Uncharted is a non-profit social enterprise, and in 2018, only 29% of our budget will come from philanthropic funding at the organization-wide level. The remaining 71% will come from earned revenue and funding from partnerships with Chipotle, Visible, and others.
While we’re working hard to build a strong economic engine within our non-profit legal structure, we still encounter the backwards thinking that any philanthropic investment (from a foundation, individual, etc.) should not go to overhead (or only a small fraction should go to overhead). This is dumb. Like any organization, non-profits need resources to invest in their future growth: from business development and partnership building, to leadership training, to hiring exceptional people in all roles and paying them competitive salaries so the organization can deliver excellent results.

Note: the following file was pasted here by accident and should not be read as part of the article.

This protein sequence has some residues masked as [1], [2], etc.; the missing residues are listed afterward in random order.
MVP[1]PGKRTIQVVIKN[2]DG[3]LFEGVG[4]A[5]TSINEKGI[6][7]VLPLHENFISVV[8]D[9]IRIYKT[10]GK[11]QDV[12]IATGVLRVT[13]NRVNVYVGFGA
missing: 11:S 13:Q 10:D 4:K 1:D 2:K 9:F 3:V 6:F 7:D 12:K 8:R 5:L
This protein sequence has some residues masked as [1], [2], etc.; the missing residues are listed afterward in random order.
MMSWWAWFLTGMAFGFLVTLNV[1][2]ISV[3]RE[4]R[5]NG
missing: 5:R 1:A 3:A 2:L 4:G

A study reported that donors “ranked overhead ratio and financial transparency to be more important attributes in determining their willingness to give to an organization than the success of the organization’s programs.” This is stunning: people would rather know how their money was used ineffectively than not know how their money was used effectively. The focus on intermediate organizational metrics (like overhead ratio) should not blind philanthropic investors to their end goal: impact outcomes.